JEFFERSON CITY — When longtime Sen. Kit Bond announced six months ago that he was done running for office, Missouri Republicans splintered in a competitive scramble to replace him.
Rep. Roy Blunt has emerged as the leader — the result of thousands of handshakes at local GOP luncheons, a furious fundraising drive and some behind-the-scenes negotiations that racked up endorsements from almost every Republican state officeholder.
Although he may still face a primary, Blunt is turning his attention to an expected November 2010 matchup with Democratic Secretary of State Robin Carnahan. Of the 36 Senate seats up for election, Missouri's is among the most closely contested as Republicans seek to make a dent in the Democrats' 60-seat, filibuster-proof majority.
The Senate race in a swing state with a fiscally conservative bent could provide a critical mid-term evaluation for President Barack Obama's efforts to stimulate the economy, expand health care coverage and encourage renewable energy.
Republicans already have crafted a campaign theme: "the growth of the federal government, the intrusion of it into every aspect of Americans' personal and business lives," according to Lloyd Smith, executive director of the Missouri Republican Party.
But some Republicans have questioned whether Blunt is the best candidate to deliver that message. He's a 12-year incumbent who was the Republican House whip at a time when the GOP presided over its own expansion of federal deficit spending.
That creates a natural rebuttal to the Republican message for Carnahan's campaign. And that's what led former Sen. John Danforth, a senior Republican statesman in Missouri, to join some powerful GOP donors in courting a political unknown — former State Department official Tom Schweich — as a potential alternative to Blunt.
"It's worth thinking about somebody who's not been in Washington," Danforth told The Associated Press last month.
But two days later, Schweich and Danforth both endorsed Blunt, joining a list of backers that includes Bond, a majority of Missouri's Republican lawmakers, Lt. Gov. Peter Kinder, and former Sens. John Ashcroft and Jim Talent.
Late last month, the National Republican Senatorial Committee also endorsed Blunt, a signal that a hotly contested Republican primary seemed unlikely.
After a weaker than expected fundraising start, Blunt raked in more than $1.4 million from April through June, putting him ahead of Carnahan in available cash. Carnahan raised about $1 million in the period, matching her total from the first quarter.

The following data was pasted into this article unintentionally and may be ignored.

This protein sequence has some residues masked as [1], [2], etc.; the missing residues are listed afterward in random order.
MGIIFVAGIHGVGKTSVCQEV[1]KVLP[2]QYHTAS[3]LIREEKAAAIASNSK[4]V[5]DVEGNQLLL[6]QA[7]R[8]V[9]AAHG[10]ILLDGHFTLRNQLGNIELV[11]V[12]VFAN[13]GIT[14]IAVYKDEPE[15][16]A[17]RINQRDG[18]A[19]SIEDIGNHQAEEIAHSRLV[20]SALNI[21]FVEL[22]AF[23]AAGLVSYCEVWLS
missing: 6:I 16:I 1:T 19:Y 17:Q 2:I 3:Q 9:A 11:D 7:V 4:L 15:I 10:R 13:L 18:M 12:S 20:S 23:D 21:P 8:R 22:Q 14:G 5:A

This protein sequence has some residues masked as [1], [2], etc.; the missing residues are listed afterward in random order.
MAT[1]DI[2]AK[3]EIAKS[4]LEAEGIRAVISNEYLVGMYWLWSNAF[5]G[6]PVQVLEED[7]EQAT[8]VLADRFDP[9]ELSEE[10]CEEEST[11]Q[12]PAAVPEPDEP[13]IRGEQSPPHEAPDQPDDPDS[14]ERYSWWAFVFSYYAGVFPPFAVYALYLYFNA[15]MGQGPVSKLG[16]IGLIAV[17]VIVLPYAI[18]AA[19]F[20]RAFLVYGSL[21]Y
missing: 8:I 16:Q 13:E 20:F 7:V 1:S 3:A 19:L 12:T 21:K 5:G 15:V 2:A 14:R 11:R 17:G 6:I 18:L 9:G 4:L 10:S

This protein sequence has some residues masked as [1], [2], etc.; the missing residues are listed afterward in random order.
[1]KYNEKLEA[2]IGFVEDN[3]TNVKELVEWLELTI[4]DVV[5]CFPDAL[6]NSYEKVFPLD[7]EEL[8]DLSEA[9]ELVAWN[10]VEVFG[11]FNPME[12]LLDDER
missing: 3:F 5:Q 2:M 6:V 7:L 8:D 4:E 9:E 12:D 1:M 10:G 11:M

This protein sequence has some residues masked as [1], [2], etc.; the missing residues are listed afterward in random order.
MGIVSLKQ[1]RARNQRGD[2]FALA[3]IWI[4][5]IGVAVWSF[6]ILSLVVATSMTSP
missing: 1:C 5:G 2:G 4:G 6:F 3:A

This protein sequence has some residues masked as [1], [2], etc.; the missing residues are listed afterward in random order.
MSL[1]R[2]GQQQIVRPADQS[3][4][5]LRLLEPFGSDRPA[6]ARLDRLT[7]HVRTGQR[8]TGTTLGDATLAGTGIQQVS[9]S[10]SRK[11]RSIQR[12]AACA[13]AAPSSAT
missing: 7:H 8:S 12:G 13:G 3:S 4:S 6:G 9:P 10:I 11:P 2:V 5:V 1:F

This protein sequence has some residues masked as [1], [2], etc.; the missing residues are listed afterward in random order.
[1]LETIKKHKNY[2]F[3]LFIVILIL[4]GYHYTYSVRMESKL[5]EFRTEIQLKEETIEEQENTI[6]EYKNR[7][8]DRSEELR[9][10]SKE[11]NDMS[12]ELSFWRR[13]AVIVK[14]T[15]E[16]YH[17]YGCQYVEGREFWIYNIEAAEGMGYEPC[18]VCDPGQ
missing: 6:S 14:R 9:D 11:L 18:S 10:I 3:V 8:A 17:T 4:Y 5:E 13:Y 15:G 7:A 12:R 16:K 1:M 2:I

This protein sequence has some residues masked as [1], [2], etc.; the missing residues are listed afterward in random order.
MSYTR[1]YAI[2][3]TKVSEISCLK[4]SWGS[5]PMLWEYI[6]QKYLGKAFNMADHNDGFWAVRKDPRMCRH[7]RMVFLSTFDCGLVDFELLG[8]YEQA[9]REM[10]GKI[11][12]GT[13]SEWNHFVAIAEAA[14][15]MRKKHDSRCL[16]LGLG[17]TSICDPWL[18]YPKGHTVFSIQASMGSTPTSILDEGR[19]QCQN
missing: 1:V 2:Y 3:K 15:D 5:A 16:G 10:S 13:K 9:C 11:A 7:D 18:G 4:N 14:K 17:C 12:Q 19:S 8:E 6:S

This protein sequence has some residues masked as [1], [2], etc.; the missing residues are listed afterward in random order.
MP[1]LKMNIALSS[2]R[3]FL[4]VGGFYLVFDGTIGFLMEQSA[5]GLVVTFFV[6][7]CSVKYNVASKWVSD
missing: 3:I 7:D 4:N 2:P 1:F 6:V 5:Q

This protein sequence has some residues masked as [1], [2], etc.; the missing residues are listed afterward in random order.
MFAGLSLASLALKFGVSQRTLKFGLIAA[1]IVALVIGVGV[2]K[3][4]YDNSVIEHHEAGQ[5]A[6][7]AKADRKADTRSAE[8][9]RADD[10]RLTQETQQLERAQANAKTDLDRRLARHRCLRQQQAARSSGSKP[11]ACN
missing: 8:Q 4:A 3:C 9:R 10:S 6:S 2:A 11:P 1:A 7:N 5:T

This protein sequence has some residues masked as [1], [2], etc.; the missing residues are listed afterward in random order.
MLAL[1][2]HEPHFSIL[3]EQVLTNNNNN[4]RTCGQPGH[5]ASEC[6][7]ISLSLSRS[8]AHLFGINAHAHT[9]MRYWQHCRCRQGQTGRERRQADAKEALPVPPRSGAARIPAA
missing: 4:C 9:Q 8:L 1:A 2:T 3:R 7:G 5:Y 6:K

No other potential Republican Senate candidate raised any money.
State Sen. Chuck Purgason, a fiscal conservative from rural southern Missouri, is expected to announce his candidacy Thursday for U.S. Senate. But he has scant name recognition and no statewide campaign network. Former Treasurer Sarah Steelman, who said in February that she was leaning toward running, told the AP recently that she still has not ruled it out. But other Republicans say she appears increasingly unlikely to run.
Republican consultant Jeff Roe, who ran Steelman's unsuccessful 2008 gubernatorial campaign, recently joined Blunt's backers. Roe said Blunt has consolidated Republican support through "a retail-politics approach." Since announcing his candidacy in February, Blunt has attended scores of events in 32 counties and the city of St. Louis.
"He's gone handshake to handshake, parade to parade, boardroom to boardroom, small business to small business" to broaden his support beyond his southwest Missouri district, Roe said.
Although she recently took a 10-day vacation to the Middle East, Carnahan has said she also has been busy on the campaign trail, visiting 13 counties and St. Louis in the past several weeks.
Blunt already is honing his campaign against Carnahan, highlighting his opposition to the Democrats' proposed government-run health care plan and a House-passed climate-control bill that could increase energy costs for carbon-emitting coal plants, of which Missouri has many. Blunt casts Carnahan as a supporter of both plans, which he says would hurt Missouri residents and businesses.
Carnahan says she is "open to discussing" a government health insurance option because private insurers aren't offering competitive prices. Without taking a position on the House bill, Carnahan said she could "support some kind of cap-and-trade" energy policy so long as it doesn't unduly penalize consumers.
She describes Blunt as "entrenched in Washington," a characterization that Purgason could embrace if he mounts an outsider challenge in an August 2010 Republican primary.
"There is just such a disconnect with Washington and the people we've had elected in office," Purgason said. "It's not just a Republican thing; I've talked with Democrats that are just as frustrated with the direction they're going."
Blunt says he doesn't think Purgason's candidacy would hurt his campaign.
"I think we're going to be able to stay focused on the real job here, which is the comparison to Robin Carnahan and what happens if she gets elected vs. what happens if I get elected," Blunt said.